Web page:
system of oppression, they became committed to socialism as well."
-Zillah R. Eisenstein, Ph.D.
A recent Time "special report" termed
socialism "the dominant ideology of the
20th century," but went on to catalogue
the failures of its many manifestations
from Soviet Communism to Third World
Marxism to the social democracies of
northern Europe. Pragmatic Americans
view socialism with mingled suspicion and
longing: it seems a noble blueprint for
egalitarianism that, once constructed,
becomes a maze of totalitarian restrictions.
Socialist feminism, however, as presented in the seventeen essays which
comprise Capitalist Patriarchy and the
Case for Socialist Feminism, owes less to
Marxist theory than to a new feminist
analysis of the daily struggles of women
in production, reproduction and consumption.
In a capitalist economy, a fraction of
the population controls a majority of
the wealth, profiting from the labor of
others, and controlling what is produced
and under what conditions. Patriarchy
strictly divides labor and power into
sexual spheres, thereby freeing men from
a whole realm of work while denying
women equal access to the labor force.
. Socialist feminist philosophy has grown
from formulating an alternative to these
Editor Eisenstein, Ph.D., an instructor
of political philosophy at Ithaca College^,
clarified the goals of the book's contributors at a recent seminar held in Houston:
"...we realize that both the system of
wage labor organized around the profit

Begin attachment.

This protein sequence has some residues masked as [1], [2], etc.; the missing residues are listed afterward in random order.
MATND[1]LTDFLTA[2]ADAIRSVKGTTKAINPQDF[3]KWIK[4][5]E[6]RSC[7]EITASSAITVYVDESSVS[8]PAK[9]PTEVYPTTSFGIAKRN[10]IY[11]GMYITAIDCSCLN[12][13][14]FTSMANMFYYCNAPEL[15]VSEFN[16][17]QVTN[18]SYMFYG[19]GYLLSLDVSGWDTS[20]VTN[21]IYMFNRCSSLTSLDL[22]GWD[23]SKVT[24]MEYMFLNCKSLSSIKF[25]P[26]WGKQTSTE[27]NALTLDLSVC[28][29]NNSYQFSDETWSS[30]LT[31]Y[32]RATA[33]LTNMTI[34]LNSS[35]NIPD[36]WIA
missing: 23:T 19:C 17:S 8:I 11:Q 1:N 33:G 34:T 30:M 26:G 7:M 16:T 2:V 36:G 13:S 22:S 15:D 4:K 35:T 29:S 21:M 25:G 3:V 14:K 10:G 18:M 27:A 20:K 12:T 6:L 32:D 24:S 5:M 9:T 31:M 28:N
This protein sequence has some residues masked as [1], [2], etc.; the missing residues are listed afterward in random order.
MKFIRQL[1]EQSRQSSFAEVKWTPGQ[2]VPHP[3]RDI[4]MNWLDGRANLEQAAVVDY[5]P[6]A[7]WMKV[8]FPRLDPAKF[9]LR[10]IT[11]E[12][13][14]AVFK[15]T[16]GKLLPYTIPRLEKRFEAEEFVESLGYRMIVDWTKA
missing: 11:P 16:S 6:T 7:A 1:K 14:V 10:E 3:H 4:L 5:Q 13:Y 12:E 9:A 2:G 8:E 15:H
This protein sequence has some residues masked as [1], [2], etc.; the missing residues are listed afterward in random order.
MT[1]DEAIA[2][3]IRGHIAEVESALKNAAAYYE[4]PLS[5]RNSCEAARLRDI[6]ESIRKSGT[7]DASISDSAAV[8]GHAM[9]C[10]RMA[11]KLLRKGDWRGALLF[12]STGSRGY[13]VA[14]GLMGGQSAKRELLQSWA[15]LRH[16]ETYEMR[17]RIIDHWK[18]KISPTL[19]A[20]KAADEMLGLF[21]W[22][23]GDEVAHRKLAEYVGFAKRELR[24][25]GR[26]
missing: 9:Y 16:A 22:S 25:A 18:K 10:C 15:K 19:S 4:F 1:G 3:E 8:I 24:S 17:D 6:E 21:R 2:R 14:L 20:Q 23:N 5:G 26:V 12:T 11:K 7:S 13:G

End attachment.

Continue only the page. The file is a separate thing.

motive of a few which ghettoizes women's labor into the lowest paying work,
and the sexual division of society which
assigns women the work of the home for
no pay are understood as part of the
system of oppression. It is not a question
of merely changing the laws for equal pay
"It is not a question of merely
changing the laws for equal pay or
demanding wages for housework.
We first need equal jobs."
or demanding wages for housework. We
first need equal jobs. We need to reject
the household as our sphere of responsibility if we want. What we really need are
jobs we want. And we need a system that
will train us and which will also organize
work so that it will be interesting and fulfilling, not merely cost effective."
The essays differ in their emphasis and
include such topics as: developing revolutionary strategy; the struggle for reproductive freedom; historical feminist
socialism; and reports on the ongoing
organization of socialist feminist groups
in America. All are works of impeccable
scholarship, without jargon or pedantry,
but they presuppose some knowledge of
political and economic theory. Though
the lay reader may have to consult some
basic political science texts for background, the effort will be rewarded.
Nancy Hartsock, Assistant Professor of
Political Science, Johns Hopkins Univers-
sity, writing on "Feminist Theory and the
Development of Revolutionary Strategy"
"Feminists argue that the role of
theory is to take seriously the idea that
all of us are theorists. The role of theory,
then, is to articulate for us what we know
from our practical activity, to bring out
and make conscious the philosophy
embedded in our lives."
Reading these analyses of the unsatisfactory conditions of women in our
society encourages all women to imagine
alternatives for themselves in the home
and in the labor market. The authors believe that further evaluations from many
more women are needed before concrete
plans for a new social and economic
structure can be drawn up. The writings
of these thoughtful women are intended
as a basis for discussion and expansion
among feminists everywhere. Eisenstein
sets forth their ambition:
"A strategy to reach all women has
never been tried. That its implementation
will be difficult goes without saying. But
a beginning is already in process as
women try to take some control over